20120229, 05:51  #12  
"Ben"
Feb 2007
23×163 Posts 
Quote:
Quote:


20120229, 08:06  #13 
Dec 2008
179 Posts 
It depends on what you mean by "faster". Usually you do ECM for time x which succeeds with probability p, and if it fails you do QS for time y, so the expected total time is x+(1p)y; this is less than y iff x/p<y. With the suggested change you would do ECM for x and QS for x at the same time and then possibly QS for yx, so expected wallclock time is x+(1p)(yx) but expected processor time is 2x+(1p)(yx); the expected wallclock time is less than y iff x<y, but the expected processor time is less than y iff x(1+1/p)<y. So if you only have a single number to factor and don't mind wasting processor time, by all means do ECM on one thread and QS on another at the same time (which should be simple enough to do manually), but YAFU should be optimized to minimize processor time.

20120229, 08:49  #14 
Romulan Interpreter
"name field"
Jun 2011
Thailand
10100000101101_{2} Posts 
No, and no. For a simple and objective reason: I am out of "siqs range". There was a time when I was doing mostly siqs, but now I involved better computers and all my aliquots advanced in the 120150 digits range and I very seldom try to factor lower stuff. You remember there was a time when I continuously bothered you about siqs (which I still understand, contrary to nfs which I only partially understand), but that time is now "past" as long as I don't need too often to factor under100digits composites. Maybe someday I would move my ass and put the hand on the book and try to workout the nfs. But for now I am just using it blind.

20120229, 08:59  #15 
Romulan Interpreter
"name field"
Jun 2011
Thailand
5×11^{2}×17 Posts 
Shouldn't be px+(1p)y? And in fact you get always a better number, no matter if you minimize the wall clock time or the processor time (assuming they are directly proportional), and then no matter if you do one or more factorizations. More factorizations are just one factorization at the power of n, hehe, or say, onebyone factorization. As said in the former post, this only affects the siqs, where consumed time is comparable with the ecm consumed time (for a siqsrange composite) and you know exactly how many relations you will need, and you can maximize the efficiency (minimize the time spent in ecm+siqs). For nfs  where such optimization would be more wanted  it can not be done (or not so easy, or I don't have enough knowledge about nfs to see how it could be done).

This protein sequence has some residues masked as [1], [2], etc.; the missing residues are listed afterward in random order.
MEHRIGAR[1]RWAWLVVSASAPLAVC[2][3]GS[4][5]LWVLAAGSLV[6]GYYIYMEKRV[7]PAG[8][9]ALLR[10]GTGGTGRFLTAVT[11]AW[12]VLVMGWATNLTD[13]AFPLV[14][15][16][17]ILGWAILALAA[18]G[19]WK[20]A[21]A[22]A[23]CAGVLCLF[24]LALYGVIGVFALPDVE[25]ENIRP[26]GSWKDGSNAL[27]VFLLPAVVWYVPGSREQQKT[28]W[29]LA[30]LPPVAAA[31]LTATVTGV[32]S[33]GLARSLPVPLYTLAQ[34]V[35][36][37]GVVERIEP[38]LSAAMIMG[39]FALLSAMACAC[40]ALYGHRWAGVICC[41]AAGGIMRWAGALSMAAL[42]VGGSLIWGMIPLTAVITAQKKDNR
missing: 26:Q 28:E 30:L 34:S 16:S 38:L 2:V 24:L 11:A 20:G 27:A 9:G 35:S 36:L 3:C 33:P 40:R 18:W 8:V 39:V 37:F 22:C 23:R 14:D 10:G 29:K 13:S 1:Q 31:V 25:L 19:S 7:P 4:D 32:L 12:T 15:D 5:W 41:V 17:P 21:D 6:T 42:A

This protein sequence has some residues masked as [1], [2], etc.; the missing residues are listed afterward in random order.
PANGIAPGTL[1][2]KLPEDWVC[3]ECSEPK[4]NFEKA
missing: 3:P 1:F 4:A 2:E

20120229, 13:56  #16  
"Ed Hall"
Dec 2009
Adirondack Mtns
5,419 Posts 
Quote:
Once the new console window is running, the GUI would basically sit, or possibly watch any generated "log" files. It would not interface with the running instance of YAFU, other than terminating it, if that is desired. At this point I'm looking at only a Windows interface, written in C++, compiled via DevC++ with source code and binary available. I'd like to expand it to linux in the future, but I've never been happy with any of the GUI packages I've studied for linux, yet. It would probably look quite different, but here's an image of AliWin2 running Aliqueit: Last fiddled with by EdH on 20120229 at 13:57 

20120229, 15:45  #17  
"Ben"
Feb 2007
3749_{10} Posts 
Quote:


20120328, 01:04  #18 
Basketry That Evening!
"Bunslow the Bold"
Jun 2011
40<A<43 89<O<88
7221_{10} Posts 
PRP > P
I typed in a random number:
Code:
>> factor(134085979082345987629876542398717) factoring 134085979082345987629876542398717 using pretesting plan: normal no tune info: using qs/gnfs crossover of 95 digits div: primes less than 10000 fmt: 1000000 iterations rho: x^2 + 3, starting 1000 iterations on C29 rho: x^2 + 2, starting 1000 iterations on C29 rho: x^2 + 2, starting 1000 iterations on C24 Total factoring time = 0.0006 seconds ***factors found*** P4 = 4057 P5 = 75883 P5 = 33289 PRP20 = 13083776549900283863 Edit: What yafu reported as PRP45 and PRP46, factordb report now as P. Last fiddled with by Dubslow on 20120328 at 02:02 
20120328, 03:52  #19 
"Ben"
Feb 2007
23×163 Posts 
There are certainly algorithms that can prove primalty of such small numbers very quickly, I just haven't implemented any of them (I'm thinking in particular of APRCL). Pretty much all of the time I'm ok with the 1 chance in 4^20 that the PRP's have of actually being composite. If there ever comes a day when I just have to know for sure, I'll go to somewhere like WolframAlpha or Alpertron's webpage :)
Anyone have an APRCL implemention they would want to contribute to YAFU? 
20120328, 05:16  #20 
Basketry That Evening!
"Bunslow the Bold"
Jun 2011
40<A<43 89<O<88
3·29·83 Posts 
How about
Code:
>> q 
20120328, 05:34  #21  
Aug 2006
2^{2}·3·499 Posts 
Quote:
Quote:
Last fiddled with by CRGreathouse on 20120328 at 05:35 

20120328, 07:25  #22 
Basketry That Evening!
"Bunslow the Bold"
Jun 2011
40<A<43 89<O<88
3×29×83 Posts 
Well, it says "xxx is a prime number.", but I suppose you're right, it could just be a PRP that's "catered to the masses". OTOH, it's clear that FactorDB does use an actual primality test, and it's able to run those on 80+ digit numbers in less than a second, so it is perfectly reasonable. And thanks for the pointer, while I can't do much with it, eventually I will be slightly happier when I use YAFU. As a newcomer only just stretching his sights beyond GIMPS, I had lots of fun using it.

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